Adjustable versus fixed rate loans

With a fixed-rate loan, your payment remains the same for the life of your mortgage. The portion that goes to your principal (the actual loan amount) will go up, but your interest payment will decrease in the same amount. Your property taxes may go up (or rarely, down), and your insurance rates might vary as well. For the most part payments on your fixed-rate loan will be very stable.

Early in a fixed-rate loan, most of your monthly payment pays interest, and a significantly smaller part goes to principal. This proportion gradually reverses itself as the loan ages.

Borrowers can choose a fixed-rate loan to lock in a low rate. People select these types of loans when interest rates are low and they wish to lock in at this low rate. For homeowners who have an ARM now, refinancing into a fixed-rate loan can offer more consistency in monthly payments. If you have an Adjustable Rate Mortgage (ARM) now, we can assist you in locking a fixed-rate at the best rate currently available. Call Triumph Mortgage Inc at 8327302000 for details.

Adjustable Rate Mortgages — ARMs, as we called them above — come in many varieties. Generally, interest rates for ARMs are based on an outside index. A few of these are: the 6-month Certificate of Deposit (CD) rate, the one-year Treasury Security rate, the Federal Home Loan Bank's 11th District Cost of Funds Index (COFI), or others.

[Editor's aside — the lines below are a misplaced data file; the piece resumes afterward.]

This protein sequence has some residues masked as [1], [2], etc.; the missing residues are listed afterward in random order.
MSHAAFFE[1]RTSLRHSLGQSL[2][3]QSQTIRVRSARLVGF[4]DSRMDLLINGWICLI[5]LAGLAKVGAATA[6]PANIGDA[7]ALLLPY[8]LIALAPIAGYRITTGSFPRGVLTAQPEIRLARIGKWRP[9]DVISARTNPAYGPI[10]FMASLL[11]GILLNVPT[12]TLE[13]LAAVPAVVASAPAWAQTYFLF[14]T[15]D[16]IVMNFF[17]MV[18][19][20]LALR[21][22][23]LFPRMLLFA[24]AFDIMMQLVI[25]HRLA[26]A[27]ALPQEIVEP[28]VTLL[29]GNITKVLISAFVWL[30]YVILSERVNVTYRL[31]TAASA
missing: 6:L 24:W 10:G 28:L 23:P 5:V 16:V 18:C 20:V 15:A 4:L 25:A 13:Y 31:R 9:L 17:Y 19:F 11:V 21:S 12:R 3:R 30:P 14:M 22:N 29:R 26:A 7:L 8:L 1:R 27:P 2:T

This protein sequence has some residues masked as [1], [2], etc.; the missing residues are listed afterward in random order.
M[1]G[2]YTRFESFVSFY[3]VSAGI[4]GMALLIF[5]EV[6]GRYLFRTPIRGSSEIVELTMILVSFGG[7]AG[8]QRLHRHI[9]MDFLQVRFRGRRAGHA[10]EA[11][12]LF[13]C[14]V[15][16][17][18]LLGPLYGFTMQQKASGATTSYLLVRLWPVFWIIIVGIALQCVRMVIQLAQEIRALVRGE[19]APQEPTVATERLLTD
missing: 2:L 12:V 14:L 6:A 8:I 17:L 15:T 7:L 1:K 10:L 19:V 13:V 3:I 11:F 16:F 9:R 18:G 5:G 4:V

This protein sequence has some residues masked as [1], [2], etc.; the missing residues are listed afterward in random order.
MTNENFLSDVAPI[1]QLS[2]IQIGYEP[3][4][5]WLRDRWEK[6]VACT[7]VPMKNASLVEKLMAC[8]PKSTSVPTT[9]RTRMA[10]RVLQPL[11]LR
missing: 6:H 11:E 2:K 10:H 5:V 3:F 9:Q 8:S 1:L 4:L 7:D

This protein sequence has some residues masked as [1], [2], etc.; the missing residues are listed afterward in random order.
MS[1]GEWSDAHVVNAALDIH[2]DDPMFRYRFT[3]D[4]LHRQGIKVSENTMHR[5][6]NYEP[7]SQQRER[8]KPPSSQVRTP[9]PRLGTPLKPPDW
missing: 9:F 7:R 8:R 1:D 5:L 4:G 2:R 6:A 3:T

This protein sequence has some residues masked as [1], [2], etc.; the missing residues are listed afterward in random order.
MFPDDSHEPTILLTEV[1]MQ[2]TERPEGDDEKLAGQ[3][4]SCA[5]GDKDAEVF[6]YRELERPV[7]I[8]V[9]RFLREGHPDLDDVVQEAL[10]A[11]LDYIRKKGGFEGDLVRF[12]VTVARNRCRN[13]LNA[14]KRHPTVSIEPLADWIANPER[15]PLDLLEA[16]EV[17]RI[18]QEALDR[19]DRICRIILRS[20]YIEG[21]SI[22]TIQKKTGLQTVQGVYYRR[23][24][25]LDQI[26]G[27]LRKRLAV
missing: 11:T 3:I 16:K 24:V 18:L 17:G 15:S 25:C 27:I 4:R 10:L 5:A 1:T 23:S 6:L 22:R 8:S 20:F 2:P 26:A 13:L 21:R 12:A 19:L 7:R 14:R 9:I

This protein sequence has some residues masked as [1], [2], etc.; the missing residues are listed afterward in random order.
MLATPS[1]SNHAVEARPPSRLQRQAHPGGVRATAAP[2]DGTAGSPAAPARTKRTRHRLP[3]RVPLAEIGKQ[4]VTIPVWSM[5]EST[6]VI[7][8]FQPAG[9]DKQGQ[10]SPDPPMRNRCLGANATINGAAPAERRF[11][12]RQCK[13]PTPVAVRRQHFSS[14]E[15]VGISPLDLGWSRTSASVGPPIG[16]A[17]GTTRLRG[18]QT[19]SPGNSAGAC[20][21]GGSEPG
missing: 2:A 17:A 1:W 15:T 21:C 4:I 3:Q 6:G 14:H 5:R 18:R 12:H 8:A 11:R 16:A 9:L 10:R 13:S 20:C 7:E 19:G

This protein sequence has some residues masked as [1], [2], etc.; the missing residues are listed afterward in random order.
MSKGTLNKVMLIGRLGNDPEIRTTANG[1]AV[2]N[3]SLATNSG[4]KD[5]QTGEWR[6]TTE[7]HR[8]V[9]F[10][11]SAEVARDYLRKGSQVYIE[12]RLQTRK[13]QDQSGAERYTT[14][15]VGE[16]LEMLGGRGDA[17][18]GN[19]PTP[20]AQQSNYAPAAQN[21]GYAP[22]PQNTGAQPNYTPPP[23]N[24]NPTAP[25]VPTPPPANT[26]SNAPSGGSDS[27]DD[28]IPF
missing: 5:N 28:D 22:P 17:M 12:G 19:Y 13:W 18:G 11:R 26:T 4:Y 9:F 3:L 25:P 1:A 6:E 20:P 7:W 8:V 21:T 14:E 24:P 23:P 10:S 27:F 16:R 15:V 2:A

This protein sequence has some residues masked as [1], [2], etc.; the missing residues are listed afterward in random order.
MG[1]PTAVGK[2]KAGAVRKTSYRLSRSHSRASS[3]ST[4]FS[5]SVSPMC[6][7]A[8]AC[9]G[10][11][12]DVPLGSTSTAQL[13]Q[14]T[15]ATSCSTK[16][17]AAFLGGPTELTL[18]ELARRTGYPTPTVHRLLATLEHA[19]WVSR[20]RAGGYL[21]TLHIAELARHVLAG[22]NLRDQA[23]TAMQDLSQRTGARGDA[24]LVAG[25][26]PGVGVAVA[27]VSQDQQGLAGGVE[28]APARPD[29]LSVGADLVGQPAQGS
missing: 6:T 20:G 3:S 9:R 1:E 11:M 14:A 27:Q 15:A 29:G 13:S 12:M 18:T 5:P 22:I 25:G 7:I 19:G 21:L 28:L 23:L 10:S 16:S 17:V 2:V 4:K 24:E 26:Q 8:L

Most Adjustable Rate Mortgages feature this cap, which means they won't increase above a specified amount in a given period of time. Some ARMs can't increase more than 2% per year, regardless of the underlying interest rate. Sometimes an ARM has a "payment cap" which ensures your payment can't increase beyond a certain amount over the course of a given year. In addition, almost all ARM programs feature a "lifetime cap" — your interest rate can never exceed the capped percentage.

ARMs usually start at a very low rate that usually increases over time. You've likely heard of 5/1 or 3/1 ARMs. For these loans, the initial rate is fixed for three or five years. After this period it adjusts every year. These types of loans are fixed for a certain number of years (3 or 5), then adjust after the initial period. Loans like this are usually best for borrowers who anticipate moving in three or five years. These types of ARMs are best for people who will sell their house or refinance before the loan adjusts.

Most borrowers who choose ARMs choose them because they want to get lower introductory rates and don't plan to stay in the house longer than the introductory low-rate period. ARMs are risky when property values decrease and borrowers can't sell their home or refinance their loan.

Have questions about mortgage loans? Call us at 8327302000. It's our job to answer these questions and many others, so we're happy to help!

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